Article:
She also thrives on “working in a new venue every day, with different gear and different challenges; sometimes it’s great, and sometimes you need to figure out how to make it great.” She acknowledges that being faced with different set ups every day can be difficult, but that this is what ultimately makes you a better tech. When given the chance, Karen loves to work with Midas Heritage 3000’s and DigiCo Consoles, Waves plug-ins, outboard graphs, TC Electronic D-Two’s, Sennheiser 421’s and Avalon 737’s.
Her biggest dislike of touring is the food: “When you’re not privy to catering it can be pretty awful at times… I try to stay as healthy as I can on the road, but sometimes gas station bananas don’t cut it and you just need to hit the In-&-Out to animal style your night!”
For those looking to get into touring, Karen says some must-have skills are being patient, having a sense of humor, knowing how to Tetris gear, being understanding, open to learning, and knowing how to multi-task.
In regards to finding the right artists to work for, she adds: “if it feels good, do it. If it doesn’t, it’s not worth it. I’m referring to working with/for people who make you a better person and give you a sense of accomplishment, happiness and respect. I’ve been on tours (and know a lot of people who are/were on tours) that were not great experiences mentally or emotionally. Why put yourself through that? At the end of the day it’s all just rock and roll, we’re all here for the same reason. Touring work needs to be supportive, respectful and professional. If you can’t count on your road family, then you need to find a new one.”
Much like many women in this industry, Karen has experienced sexism, both on the road and while at her house gigs. She believes the industry is slowly changing but still considers sexism to be the biggest obstacle she faces on a regular basis. She has been told by venue techs that she isn’t mixing the show and even been laughed at when she has announced herself as the band’s sound tech. When faced with these situations, Karen’s advice is to tackle them head-on! She explains: “I wouldn’t ever want the women in my life to feel like they don’t have a voice to be heard, so I try to live my life like that when I’m faced with less than ideal situations. Speak up, do your job the best you can and don’t ever let people make you feel like anything but their equal. Being quick thinking and tactful makes it easier to have the upper hand. Let your work speak for itself. Sexism is someone else’s problem, not mine, and I won’t let it be mine. Don’t get me wrong, I do meet more incredible people than not, some of whom have become some of my closest friends, and in the coming years I’m sure whatever is left of [sexism] will be on it’s last legs.”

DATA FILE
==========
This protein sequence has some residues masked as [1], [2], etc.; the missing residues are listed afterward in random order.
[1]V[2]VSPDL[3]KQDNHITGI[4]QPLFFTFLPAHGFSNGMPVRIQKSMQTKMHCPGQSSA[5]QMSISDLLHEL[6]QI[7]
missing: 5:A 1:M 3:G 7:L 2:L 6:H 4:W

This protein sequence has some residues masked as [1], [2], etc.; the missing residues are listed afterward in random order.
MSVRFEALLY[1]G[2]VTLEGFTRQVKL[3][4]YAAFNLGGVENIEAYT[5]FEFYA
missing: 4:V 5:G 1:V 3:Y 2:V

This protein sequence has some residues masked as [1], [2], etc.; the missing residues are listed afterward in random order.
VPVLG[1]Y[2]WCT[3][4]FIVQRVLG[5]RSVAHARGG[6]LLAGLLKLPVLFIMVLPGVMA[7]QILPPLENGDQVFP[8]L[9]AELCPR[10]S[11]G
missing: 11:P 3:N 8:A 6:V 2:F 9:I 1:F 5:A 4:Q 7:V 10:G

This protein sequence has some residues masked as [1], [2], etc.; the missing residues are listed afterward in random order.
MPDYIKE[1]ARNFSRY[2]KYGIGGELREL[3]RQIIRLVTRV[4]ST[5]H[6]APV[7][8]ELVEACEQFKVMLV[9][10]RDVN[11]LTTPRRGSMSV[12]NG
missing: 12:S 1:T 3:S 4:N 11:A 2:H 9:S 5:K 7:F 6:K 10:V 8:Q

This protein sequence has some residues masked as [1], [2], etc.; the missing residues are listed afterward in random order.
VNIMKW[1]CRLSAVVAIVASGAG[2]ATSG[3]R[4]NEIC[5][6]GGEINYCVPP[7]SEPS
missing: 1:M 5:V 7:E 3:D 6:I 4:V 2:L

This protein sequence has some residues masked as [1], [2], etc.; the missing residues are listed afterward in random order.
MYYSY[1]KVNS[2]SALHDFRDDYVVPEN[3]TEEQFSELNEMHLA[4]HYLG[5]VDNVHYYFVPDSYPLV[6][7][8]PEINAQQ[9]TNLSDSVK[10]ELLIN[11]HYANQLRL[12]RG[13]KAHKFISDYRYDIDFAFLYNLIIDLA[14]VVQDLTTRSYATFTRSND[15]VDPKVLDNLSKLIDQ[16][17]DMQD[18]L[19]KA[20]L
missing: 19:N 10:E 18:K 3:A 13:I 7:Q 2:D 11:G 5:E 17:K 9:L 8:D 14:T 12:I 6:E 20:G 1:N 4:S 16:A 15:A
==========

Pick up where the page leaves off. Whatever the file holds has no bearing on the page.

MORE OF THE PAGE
Karen’s long-term goals are to keep working on her mixing skills and to continue touring with great people. She also notes that she never wants to stop learning, and wants to keep surrounding herself with people who inspire her to do better and to be better – this applies to both her personal and work life. I have no doubt she will accomplish these, as she is one of the most hard-working people I have ever met! I wish Keeks all the best on her future tours and thank her for taking the time to answer my questions.
If you would like to contact Karen, she can be reached at firstname.lastname@example.org